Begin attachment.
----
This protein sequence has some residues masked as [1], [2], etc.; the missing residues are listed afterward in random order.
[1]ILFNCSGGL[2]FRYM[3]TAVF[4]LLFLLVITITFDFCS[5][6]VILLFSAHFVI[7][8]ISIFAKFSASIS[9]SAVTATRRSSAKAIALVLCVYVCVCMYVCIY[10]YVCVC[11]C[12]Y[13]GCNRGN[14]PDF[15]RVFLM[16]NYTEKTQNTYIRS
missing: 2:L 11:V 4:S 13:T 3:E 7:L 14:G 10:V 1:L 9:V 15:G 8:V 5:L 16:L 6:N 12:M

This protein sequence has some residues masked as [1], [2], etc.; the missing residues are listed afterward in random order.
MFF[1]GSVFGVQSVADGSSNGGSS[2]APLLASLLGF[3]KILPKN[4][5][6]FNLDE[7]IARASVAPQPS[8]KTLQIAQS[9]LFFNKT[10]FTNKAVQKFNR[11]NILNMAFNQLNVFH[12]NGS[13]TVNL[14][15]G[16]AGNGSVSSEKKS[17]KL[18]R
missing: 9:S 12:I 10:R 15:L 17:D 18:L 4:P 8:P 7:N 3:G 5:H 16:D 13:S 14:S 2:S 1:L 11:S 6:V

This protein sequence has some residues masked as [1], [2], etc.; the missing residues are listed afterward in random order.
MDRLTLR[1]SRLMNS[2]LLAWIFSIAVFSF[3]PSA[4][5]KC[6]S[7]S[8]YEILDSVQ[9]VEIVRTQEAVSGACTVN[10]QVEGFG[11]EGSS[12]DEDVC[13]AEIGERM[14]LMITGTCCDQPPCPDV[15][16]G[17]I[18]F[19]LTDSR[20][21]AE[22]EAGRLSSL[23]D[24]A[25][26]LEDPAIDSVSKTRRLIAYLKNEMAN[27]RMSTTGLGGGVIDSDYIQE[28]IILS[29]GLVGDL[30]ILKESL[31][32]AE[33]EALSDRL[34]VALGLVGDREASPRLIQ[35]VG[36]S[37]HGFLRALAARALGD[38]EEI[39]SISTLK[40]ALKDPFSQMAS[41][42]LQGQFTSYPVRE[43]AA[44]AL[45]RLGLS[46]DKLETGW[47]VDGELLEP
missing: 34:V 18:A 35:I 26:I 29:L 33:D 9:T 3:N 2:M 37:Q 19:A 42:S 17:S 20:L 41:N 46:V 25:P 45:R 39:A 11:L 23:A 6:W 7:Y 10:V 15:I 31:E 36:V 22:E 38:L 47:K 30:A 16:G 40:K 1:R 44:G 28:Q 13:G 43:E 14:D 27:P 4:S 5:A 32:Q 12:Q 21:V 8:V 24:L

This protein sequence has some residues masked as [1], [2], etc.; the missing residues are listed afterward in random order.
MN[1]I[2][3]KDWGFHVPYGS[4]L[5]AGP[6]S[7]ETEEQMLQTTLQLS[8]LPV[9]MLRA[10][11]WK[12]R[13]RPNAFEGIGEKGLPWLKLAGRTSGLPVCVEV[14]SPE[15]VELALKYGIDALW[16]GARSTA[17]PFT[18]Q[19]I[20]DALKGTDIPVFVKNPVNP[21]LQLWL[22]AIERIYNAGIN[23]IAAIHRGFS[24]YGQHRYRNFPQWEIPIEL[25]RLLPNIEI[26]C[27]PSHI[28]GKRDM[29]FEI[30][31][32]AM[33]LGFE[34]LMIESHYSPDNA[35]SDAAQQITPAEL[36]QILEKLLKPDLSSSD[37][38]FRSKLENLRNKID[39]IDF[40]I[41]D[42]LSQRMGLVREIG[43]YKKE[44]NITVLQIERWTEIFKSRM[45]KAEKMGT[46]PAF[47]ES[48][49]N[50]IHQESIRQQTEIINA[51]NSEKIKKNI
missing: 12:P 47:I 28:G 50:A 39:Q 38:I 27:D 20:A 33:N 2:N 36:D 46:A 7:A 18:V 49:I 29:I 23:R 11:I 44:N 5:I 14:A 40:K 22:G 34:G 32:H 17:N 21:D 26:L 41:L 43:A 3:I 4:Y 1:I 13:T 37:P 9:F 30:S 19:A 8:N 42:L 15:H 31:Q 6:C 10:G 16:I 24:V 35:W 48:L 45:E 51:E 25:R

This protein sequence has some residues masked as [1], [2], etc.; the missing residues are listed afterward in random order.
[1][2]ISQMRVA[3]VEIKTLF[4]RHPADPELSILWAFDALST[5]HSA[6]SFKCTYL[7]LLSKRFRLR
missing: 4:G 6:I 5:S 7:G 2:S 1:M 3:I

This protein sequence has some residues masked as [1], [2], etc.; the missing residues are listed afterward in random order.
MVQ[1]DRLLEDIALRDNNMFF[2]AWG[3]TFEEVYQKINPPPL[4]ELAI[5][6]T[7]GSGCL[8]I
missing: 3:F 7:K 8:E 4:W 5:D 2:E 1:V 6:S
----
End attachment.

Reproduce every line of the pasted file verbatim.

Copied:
This protein sequence has some residues masked as [1], [2], etc.; the missing residues are listed afterward in random order.
[1]ILFNCSGGL[2]FRYM[3]TAVF[4]LLFLLVITITFDFCS[5][6]VILLFSAHFVI[7][8]ISIFAKFSASIS[9]SAVTATRRSSAKAIALVLCVYVCVCMYVCIY[10]YVCVC[11]C[12]Y[13]GCNRGN[14]PDF[15]RVFLM[16]NYTEKTQNTYIRS
missing: 2:L 11:V 4:S 13:T 3:E 7:L 14:G 10:V 1:L 9:V 15:G 8:V 5:L 16:L 6:N 12:M

This protein sequence has some residues masked as [1], [2], etc.; the missing residues are listed afterward in random order.
MFF[1]GSVFGVQSVADGSSNGGSS[2]APLLASLLGF[3]KILPKN[4][5][6]FNLDE[7]IARASVAPQPS[8]KTLQIAQS[9]LFFNKT[10]FTNKAVQKFNR[11]NILNMAFNQLNVFH[12]NGS[13]TVNL[14][15]G[16]AGNGSVSSEKKS[17]KL[18]R
missing: 9:S 12:I 10:R 15:L 17:D 18:L 4:P 8:P 7:N 3:G 5:H 16:D 13:S 14:S 2:S 1:L 11:S 6:V

This protein sequence has some residues masked as [1], [2], etc.; the missing residues are listed afterward in random order.
MDRLTLR[1]SRLMNS[2]LLAWIFSIAVFSF[3]PSA[4][5]KC[6]S[7]S[8]YEILDSVQ[9]VEIVRTQEAVSGACTVN[10]QVEGFG[11]EGSS[12]DEDVC[13]AEIGERM[14]LMITGTCCDQPPCPDV[15][16]G[17]I[18]F[19]LTDSR[20][21]AE[22]EAGRLSSL[23]D[24]A[25][26]LEDPAIDSVSKTRRLIAYLKNEMAN[27]RMSTTGLGGGVIDSDYIQE[28]IILS[29]GLVGDL[30]ILKESL[31][32]AE[33]EALSDRL[34]VALGLVGDREASPRLIQ[35]VG[36]S[37]HGFLRALAARALGD[38]EEI[39]SISTLK[40]ALKDPFSQMAS[41][42]LQGQFTSYPVRE[43]AA[44]AL[45]RLGLS[46]DKLETGW[47]VDGELLEP
missing: 34:V 18:A 35:I 26:I 29:L 33:D 9:T 3:N 2:M 37:Q 19:A 42:S 17:S 20:L 41:N 46:V 25:P 45:R 39:A 11:L 23:A 6:W 7:Y 10:V 15:I 31:E 36:V 22:E 38:L 47:K 30:A 16:G 40:K 1:R 44:G 28:Q 13:G 43:E 14:D 27:P 4:S 5:A 32:Q 12:Q 21:V 8:V 24:L

This protein sequence has some residues masked as [1], [2], etc.; the missing residues are listed afterward in random order.
MN[1]I[2][3]KDWGFHVPYGS[4]L[5]AGP[6]S[7]ETEEQMLQTTLQLS[8]LPV[9]MLRA[10][11]WK[12]R[13]RPNAFEGIGEKGLPWLKLAGRTSGLPVCVEV[14]SPE[15]VELALKYGIDALW[16]GARSTA[17]PFT[18]Q[19]I[20]DALKGTDIPVFVKNPVNP[21]LQLWL[22]AIERIYNAGIN[23]IAAIHRGFS[24]YGQHRYRNFPQWEIPIEL[25]RLLPNIEI[26]C[27]PSHI[28]GKRDM[29]FEI[30][31][32]AM[33]LGFE[34]LMIESHYSPDNA[35]SDAAQQITPAEL[36]QILEKLLKPDLSSSD[37][38]FRSKLENLRNKID[39]IDF[40]I[41]D[42]LSQRMGLVREIG[43]YKKE[44]NITVLQIERWTEIFKSRM[45]KAEKMGT[46]PAF[47]ES[48][49]N[50]IHQESIRQQTEIINA[51]NSEKIKKNI
missing: 12:P 47:I 28:G 50:A 39:Q 38:I 27:D 20:A 33:N 2:N 36:D 46:A 7:A 18:V 49:I 29:I 23:R 11:I 44:N 5:I 14:A 40:K 22:G 34:G 32:H 17:N 21:D 26:L 41:L 43:A 3:I 4:Y 1:I 13:T 37:P 9:F 30:S 19:A 8:N 42:L 15:H 31:Q 6:C 10:G 16:I 24:V 35:W 48:L 45:E 51:E 25:R

This protein sequence has some residues masked as [1], [2], etc.; the missing residues are listed afterward in random order.
[1][2]ISQMRVA[3]VEIKTLF[4]RHPADPELSILWAFDALST[5]HSA[6]SFKCTYL[7]LLSKRFRLR
missing: 4:G 6:I 5:S 7:G 2:S 1:M 3:I

This protein sequence has some residues masked as [1], [2], etc.; the missing residues are listed afterward in random order.
MVQ[1]DRLLEDIALRDNNMFF[2]AWG[3]TFEEVYQKINPPPL[4]ELAI[5][6]T[7]GSGCL[8]I
missing: 3:F 7:K 8:E 4:W 5:D 2:E 1:V 6:S